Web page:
Insurtech Investor Martha Notaras on Making a Good Living from (Sometimes) Boring Companies

Minnie Ingersoll
Minnie Ingersoll is a partner at TenOneTen and host of the LA Venture podcast. Prior to TenOneTen, Minnie was the COO and co-founder of $100M+, an online marketplace for used cars. Minnie started her career as an early product manager at Google. Minnie studied Computer Science at Stanford and has an MBA from HBS. She recently moved back to L.A. after 20+ years in the Bay Area and is excited to be a part of the growing tech ecosystem of Southern California. In her space time, Minnie surfs baby waves and raises baby people.

The insurance business is having a moment as new technology and big data disrupt the space. Martha Notaras is placing her bets in fintech and insurtech companies.

Notaras is a managing partner at Brewer Lane and an investor in Lemonade, Ladder Life and similar companies that bring the insurance industry into the digital world. She joined this episode of the LA Venture podcast to talk about the future of insurance.

"Obviously, risk is a huge issue within insurance. And either you get it right or you don't, and it really has a lot to do with your ultimate profitability. And then there's infrastructure... some of it is incredibly boring. But you can make a really good living out of boring companies," said Notaras.

Her interest in insurance tech led her to Lemonade. She saw how the company embedded artificial intelligence into everything it does, speeding up the process for managing claims and saving customers and the business time and headaches.

"I think at one point, they had a world record for a three-second insurance claim, between the time that someone made the report and the money hit their bank," said Notaras.

Notaras' interest extends beyond home and auto and into cyber insurance as well. As ransomware attacks and hacks continue to make daily news, she sees a market for cybersecurity that impacts most startups. Notaras estimates that two-thirds of startups and SMEs still don't have adequate cyber insurance.

Want to hear more of L.A. Venture? Listen on Apple Podcasts, Stitcher, Spotify or wherever you get your podcasts.

dot.LA Engagement Intern Joshua Letona contributed to this post.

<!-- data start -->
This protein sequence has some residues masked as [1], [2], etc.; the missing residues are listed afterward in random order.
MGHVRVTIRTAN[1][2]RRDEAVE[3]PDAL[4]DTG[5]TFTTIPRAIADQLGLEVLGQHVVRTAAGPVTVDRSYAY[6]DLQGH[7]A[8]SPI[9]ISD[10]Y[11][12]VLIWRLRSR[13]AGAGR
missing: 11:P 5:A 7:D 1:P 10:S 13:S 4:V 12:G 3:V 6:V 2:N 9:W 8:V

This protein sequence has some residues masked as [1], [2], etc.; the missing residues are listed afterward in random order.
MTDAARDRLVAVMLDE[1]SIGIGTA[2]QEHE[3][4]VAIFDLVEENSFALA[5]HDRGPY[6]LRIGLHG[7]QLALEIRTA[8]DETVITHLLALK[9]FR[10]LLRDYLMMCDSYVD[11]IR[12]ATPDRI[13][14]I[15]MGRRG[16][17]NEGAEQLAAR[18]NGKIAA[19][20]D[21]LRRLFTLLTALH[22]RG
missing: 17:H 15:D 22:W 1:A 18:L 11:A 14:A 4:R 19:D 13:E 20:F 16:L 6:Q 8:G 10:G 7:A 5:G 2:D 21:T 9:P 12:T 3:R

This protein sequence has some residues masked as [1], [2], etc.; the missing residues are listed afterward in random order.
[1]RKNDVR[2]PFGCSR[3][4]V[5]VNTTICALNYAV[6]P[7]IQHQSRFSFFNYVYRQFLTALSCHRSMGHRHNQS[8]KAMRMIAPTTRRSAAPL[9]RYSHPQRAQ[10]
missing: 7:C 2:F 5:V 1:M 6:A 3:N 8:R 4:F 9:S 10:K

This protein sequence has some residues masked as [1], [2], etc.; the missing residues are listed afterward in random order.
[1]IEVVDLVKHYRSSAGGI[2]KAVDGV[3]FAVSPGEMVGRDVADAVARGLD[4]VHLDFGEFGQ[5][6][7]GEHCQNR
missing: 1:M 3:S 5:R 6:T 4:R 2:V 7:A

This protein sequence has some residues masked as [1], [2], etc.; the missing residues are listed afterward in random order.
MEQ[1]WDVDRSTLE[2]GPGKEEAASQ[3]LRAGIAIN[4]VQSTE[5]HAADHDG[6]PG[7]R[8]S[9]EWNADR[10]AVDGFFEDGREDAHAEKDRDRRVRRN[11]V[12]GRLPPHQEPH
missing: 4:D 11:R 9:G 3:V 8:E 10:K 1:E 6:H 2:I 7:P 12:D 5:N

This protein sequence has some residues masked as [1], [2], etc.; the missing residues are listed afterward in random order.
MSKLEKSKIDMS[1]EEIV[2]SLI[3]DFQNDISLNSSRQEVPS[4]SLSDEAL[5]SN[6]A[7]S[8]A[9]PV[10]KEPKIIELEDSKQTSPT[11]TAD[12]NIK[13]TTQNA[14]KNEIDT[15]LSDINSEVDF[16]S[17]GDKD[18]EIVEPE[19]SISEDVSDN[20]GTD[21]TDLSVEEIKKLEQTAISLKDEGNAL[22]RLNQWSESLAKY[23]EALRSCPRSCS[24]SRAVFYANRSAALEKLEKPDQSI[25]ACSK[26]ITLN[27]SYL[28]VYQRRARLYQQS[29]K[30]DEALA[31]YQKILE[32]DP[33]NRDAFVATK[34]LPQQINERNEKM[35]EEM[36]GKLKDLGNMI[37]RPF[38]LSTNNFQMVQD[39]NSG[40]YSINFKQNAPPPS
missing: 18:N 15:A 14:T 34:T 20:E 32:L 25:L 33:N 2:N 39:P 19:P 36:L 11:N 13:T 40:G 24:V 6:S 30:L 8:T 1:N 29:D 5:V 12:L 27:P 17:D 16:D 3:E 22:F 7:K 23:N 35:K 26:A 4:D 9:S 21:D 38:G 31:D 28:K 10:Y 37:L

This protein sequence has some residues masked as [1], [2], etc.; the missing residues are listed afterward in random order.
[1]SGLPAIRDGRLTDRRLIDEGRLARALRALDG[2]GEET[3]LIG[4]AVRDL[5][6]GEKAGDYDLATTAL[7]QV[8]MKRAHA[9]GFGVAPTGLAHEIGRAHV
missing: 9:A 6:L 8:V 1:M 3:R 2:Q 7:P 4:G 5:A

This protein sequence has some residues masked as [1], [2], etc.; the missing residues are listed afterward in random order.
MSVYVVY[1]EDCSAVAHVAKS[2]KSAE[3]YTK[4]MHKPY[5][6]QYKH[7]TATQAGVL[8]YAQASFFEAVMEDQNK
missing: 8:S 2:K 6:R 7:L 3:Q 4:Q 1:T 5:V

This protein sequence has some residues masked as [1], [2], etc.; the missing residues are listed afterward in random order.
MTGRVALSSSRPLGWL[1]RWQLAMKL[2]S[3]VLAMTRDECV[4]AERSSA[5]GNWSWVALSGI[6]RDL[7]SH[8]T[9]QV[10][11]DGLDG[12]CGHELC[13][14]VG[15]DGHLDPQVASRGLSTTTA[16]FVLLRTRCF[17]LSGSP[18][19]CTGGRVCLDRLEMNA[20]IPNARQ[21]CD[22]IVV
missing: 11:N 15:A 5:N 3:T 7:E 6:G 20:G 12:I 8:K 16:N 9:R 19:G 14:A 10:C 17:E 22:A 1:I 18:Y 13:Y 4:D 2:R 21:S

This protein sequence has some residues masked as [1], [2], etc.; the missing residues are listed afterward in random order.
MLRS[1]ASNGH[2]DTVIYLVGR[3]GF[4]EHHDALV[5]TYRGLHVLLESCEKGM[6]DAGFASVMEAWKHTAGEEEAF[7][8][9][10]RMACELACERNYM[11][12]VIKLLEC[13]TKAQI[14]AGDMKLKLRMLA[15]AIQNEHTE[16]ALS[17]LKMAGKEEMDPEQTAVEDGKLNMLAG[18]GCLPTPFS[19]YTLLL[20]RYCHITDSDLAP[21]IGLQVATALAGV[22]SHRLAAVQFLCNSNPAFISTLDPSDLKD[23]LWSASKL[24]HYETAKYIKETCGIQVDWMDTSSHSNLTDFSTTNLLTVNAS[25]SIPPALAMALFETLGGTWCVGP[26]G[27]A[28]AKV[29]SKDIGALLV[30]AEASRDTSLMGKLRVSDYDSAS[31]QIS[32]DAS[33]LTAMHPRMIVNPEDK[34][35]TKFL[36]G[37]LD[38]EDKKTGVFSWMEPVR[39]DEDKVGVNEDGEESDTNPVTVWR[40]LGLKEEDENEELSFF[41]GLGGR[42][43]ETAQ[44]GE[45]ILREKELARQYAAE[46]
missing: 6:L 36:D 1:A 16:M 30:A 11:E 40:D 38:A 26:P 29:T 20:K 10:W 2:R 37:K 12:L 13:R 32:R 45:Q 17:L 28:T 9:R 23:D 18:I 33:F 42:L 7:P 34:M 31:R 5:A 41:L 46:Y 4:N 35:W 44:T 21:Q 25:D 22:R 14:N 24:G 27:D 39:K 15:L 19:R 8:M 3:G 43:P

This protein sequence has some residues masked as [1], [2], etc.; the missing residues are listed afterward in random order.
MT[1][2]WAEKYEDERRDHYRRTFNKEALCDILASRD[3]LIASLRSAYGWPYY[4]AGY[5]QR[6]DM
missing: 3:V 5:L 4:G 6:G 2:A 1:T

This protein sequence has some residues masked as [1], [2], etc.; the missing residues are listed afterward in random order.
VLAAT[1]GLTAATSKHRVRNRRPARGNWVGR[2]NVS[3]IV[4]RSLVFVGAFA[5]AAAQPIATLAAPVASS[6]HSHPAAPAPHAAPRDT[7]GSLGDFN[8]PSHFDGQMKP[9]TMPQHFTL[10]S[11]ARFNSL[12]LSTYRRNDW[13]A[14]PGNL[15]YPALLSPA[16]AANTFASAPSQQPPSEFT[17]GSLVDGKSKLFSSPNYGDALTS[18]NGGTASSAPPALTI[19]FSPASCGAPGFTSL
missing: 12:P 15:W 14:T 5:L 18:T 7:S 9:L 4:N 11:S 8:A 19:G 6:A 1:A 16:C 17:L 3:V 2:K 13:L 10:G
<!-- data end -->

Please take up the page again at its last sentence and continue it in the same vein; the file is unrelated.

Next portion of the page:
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‘Look at It as a No For Now’: Halogen Ventures’ Jesse Draper on How to Make It as a Woman VC

Yasmin Nouri

Yasmin is the host of the "Behind Her Empire" podcast, focused on highlighting self-made women leaders and entrepreneurs and how they tackle their career, money, family and life.

Each episode covers their unique hero's journey and what it really takes to build an empire with key lessons learned along the way. The goal of the series is to empower you to see what's possible & inspire you to create financial freedom in your own life.

As the founding partner of Halogen Ventures, Jesse Draper and her team are betting big on early-stage, female-founded companies with billion-dollar potential.

In this episode of the Behind Her Empire podcast, Draper discusses how she deals with rejection as a VC and how women can change their approach to hearing ‘no’.

"Don't look at a no as a bad thing. Look at it as a 'no for now’. Or maybe you're not talking to the right person. And also, you can turn it around," Draper said.

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NZXT Raises $103.5 Million to Help Users Game the Chip Shortage

Harrison Weber

Do you know something we should know about L.A. tech or venture capital? Reach out securely via Signal: +1 917 434 4978.

Harrison is dot.LA's senior finance reporter. They previously worked for Gizmodo, Fast Company, VentureBeat and Flipboard. Find them on Twitter: @harrisonweber. Send tips on L.A. deals to Pronouns: they/them.

As gamers struggle to get their hands on key components including graphics chips, a PC company that’s offering a workaround of sorts just raised $103.5 million, according to a recent regulatory filing.
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Workers at Activision Blizzard Studio Raven Software Walk Out, Protesting Layoffs

Samson Amore

Samson Amore is a reporter for dot.LA. He previously covered technology and entertainment for TheWrap and reported on the SoCal startup scene for the Los Angeles Business Journal. Samson is also a proud member of the Transgender Journalists Association. Send tips or pitches to and find him on Twitter at @Samsonamore. Pronouns: he/him

Embattled video game publisher Activision Blizzard is facing its third work stoppage in the last five months as employees at its subsidiary studio Raven Software walked out to protest layoffs of its quality assurance testers.

Employees have staged other walkouts in recent months to call attention to Activision’s handling of ongoing complaints of rampant gender inequality and sexual harassment within the company. This has happened in tandem with calls from employees and activist investors for CEO Bobby Kotick to resign over his handling of the ongoing scandal.

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